My extended family is tiny compared to most, and we habitually don't play well together. We live hundreds of miles from one another, and are infrequently inclined to get on airplanes for what could be an unpleasant, if not altogether intolerable (and expensive) holiday excursion. Because of this and myriad other reasons, the holidays aren't particularly my favorite time of year.
Until late November every year, I am blissfully unattached, quite capable of going where I want, when I want and with whom I want. And then people start talking about Thanksgiving reunions and Christmas trees and the endless round of festive frivolities where being single just never seems to comfortably fit in. Somehow, all my bliss seems to drain out of my toes by the time Jan. 1 rolls around. Everyone wants someone to kiss at the stroke of midnight on New Year's Eve, right?
Lots of folks get depressed around the holidays. For many, it's a sad time remembering family and friends who are no longer with us. For others, it could be overblown expectations that never come to fruition, or disappointment in not being the perfect host or hostess.
Ultimately, though, all our collective holiday suffering has to do with being unable to accept reality, whether that's being stuck remembering the way things once were, or putting too much emphasis on how things "ought" to be. Maybe Thanksgiving dinner never seems to measure up to grandma's, or the gifts for the kids this year are slim because you have less disposable income. Either way, bringing yourself back to the present moment can help lighten things up.
Here are a few ways to get out of your funk and back into your life.
Do something for someone else. There's nothing like doing good things for others to make a gray sky blue. And whether it's purposefullike cleaning out your closets and donating to N.U.T.S.or a random act of kindness, seeing a smile that you helped create will give you warm fuzzies all over.
Count your blessings. It might sound trite, but when everything looks gray, giving thanks for a bright spot or two will start to put things back into perspective. Do you have a roof over your head? Do you have a job? Do you have something to eat? If you do, you're better off than a lot of folks. Be grateful. And even if you don't, I'll bet there are still things you're grateful for, even if it's a meal from Stewpot and a warm bed tonight.
Make your own family. There's no reason to stay home curled in a fetal position. I have frequently received invitations from a well-meaning friend to join their Thanksgiving or Christmas celebrations, and even when I've been skeptical or hesitant to accept, it's always turned out to be fun. So don't be shy about letting those around you know that you're on your own and looking for things to do.
Be sad when you're sad and glad when you're glad. It's perfectly OK to shed tears remembering Pawpaw or be exhausted after spending hours in the kitchen catering to everyone else's needs. It's also great to have a belly laugh or two over someone's silly story. The key is to let yourself feel what you're feeling right now instead of stuffing it down.
Are you S.A.D? Seasonal Affective Disorder occurs when people can't get enough sunshine during winter months. If you find yourself getting depressed every winter like clockwork regardless of other circumstances, talk to your doctor about effective non-drug light therapy.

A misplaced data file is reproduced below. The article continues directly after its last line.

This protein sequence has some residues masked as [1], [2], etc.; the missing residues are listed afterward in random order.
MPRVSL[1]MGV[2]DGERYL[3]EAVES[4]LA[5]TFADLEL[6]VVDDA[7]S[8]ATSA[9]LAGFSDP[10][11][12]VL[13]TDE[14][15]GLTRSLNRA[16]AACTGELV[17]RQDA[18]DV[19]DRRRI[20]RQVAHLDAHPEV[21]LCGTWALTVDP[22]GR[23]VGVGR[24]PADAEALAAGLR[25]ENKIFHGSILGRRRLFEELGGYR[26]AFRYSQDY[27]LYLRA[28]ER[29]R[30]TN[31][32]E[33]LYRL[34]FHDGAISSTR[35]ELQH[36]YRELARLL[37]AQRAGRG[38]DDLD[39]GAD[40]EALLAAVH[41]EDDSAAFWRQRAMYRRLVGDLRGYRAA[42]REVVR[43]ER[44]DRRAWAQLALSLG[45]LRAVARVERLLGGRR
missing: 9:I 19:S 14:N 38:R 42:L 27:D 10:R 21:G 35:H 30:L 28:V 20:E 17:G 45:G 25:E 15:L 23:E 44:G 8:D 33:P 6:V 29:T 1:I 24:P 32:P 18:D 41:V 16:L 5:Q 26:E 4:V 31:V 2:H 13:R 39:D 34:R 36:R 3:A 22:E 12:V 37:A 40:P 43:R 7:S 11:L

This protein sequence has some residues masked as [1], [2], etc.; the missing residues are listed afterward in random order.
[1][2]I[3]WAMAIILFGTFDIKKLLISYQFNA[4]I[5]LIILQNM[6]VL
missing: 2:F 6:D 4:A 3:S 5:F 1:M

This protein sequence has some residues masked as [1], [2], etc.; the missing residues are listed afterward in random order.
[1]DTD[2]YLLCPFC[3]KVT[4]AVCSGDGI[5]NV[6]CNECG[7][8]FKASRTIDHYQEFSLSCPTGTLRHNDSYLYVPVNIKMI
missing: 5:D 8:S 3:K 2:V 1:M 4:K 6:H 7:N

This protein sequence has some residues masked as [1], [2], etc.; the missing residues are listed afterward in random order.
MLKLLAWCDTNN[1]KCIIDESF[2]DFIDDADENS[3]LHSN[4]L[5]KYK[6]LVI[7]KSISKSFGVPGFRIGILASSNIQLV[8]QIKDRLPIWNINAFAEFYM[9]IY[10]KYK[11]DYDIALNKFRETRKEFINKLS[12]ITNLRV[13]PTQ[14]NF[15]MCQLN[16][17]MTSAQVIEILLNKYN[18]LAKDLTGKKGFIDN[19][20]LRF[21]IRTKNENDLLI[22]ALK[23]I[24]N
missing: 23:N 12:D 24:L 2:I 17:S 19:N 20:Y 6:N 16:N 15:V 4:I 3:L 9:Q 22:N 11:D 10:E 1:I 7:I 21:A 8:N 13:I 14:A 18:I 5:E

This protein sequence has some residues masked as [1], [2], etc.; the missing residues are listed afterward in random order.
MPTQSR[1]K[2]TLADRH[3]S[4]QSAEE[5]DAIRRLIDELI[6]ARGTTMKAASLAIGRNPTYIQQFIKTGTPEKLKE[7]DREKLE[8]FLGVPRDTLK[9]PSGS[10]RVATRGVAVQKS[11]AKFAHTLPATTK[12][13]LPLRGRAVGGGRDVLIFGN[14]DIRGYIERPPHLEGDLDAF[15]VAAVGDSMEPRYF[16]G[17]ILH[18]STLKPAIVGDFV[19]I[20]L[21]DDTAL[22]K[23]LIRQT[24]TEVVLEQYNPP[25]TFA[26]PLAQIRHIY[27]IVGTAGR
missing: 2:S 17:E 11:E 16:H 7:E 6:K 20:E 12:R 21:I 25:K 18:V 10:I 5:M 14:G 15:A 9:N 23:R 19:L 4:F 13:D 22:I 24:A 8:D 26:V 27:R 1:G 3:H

Get it out (option A). Sit down in a quiet spot where you won't be interrupted with a piece of paper and a pencil. Set a time limit of 30 minutes and just start writing. There's something about the connection of your brain to your hand that promotes introspection and honesty. Even if you start with "I have no idea how to do this," you'll find you have plenty to say once you actually start "saying" it. Rip it to shreds or burn it (offering gratitude, of course) when you're done. Oh, and if you're not done in 30 minutes, give yourself another half hour. Repeat as necessary.
Get it out (option B). Write a letter to someone who has "done you wrong," or with whom you have a missed opportunity. It could be your second grade teacher who told you you'd never amount to anything, or that pretty girl who you didn't ask out. Don't write with the intention of actually mailing the letter, just tell that person everything you wanted to say and never have. After you've said absolutely everything, write down what you've learned from the experience and see if you can offer that person sincere gratitude.
Put it in motion. Nothing gets those good-mood brain chemicals flowing like a little sweat. Vacuum your house, play catch with your dog, walk a few miles or work out in a high-energy aerobics class to banish your bad mood fast. More sweat equals more "happy."
Should I Get Help?
Temporary sadness surrounding a particular event is common, but if you just can't shake the blues and they start to affect your life, you might want to seek professional help. Having five or more of the following symptoms in the same two-week period could indicate a more serious problem.
• Feelings of sadness or emptiness; crying for no reason.
• Diminished pleasure with most or all day-to-day activities.
• Significant weight gain or loss when attempting to lose or gain weight, respectively.
• Insomnia or needing more than eight to nine hours of sleep.
• Uncontrollable anxiety, restlessness or sluggishness.
• Constant fatigue or loss of energy.
• Feelings of worthlessness or feeling guilty over things you can't control.
• Inability to think clearly or make decisions; lack of concentration.
• Thoughts of death or suicide.
If you have symptoms like these that last two weeks or longer, please consult your doctor.
Ronni - great job. (from one of your chosen family)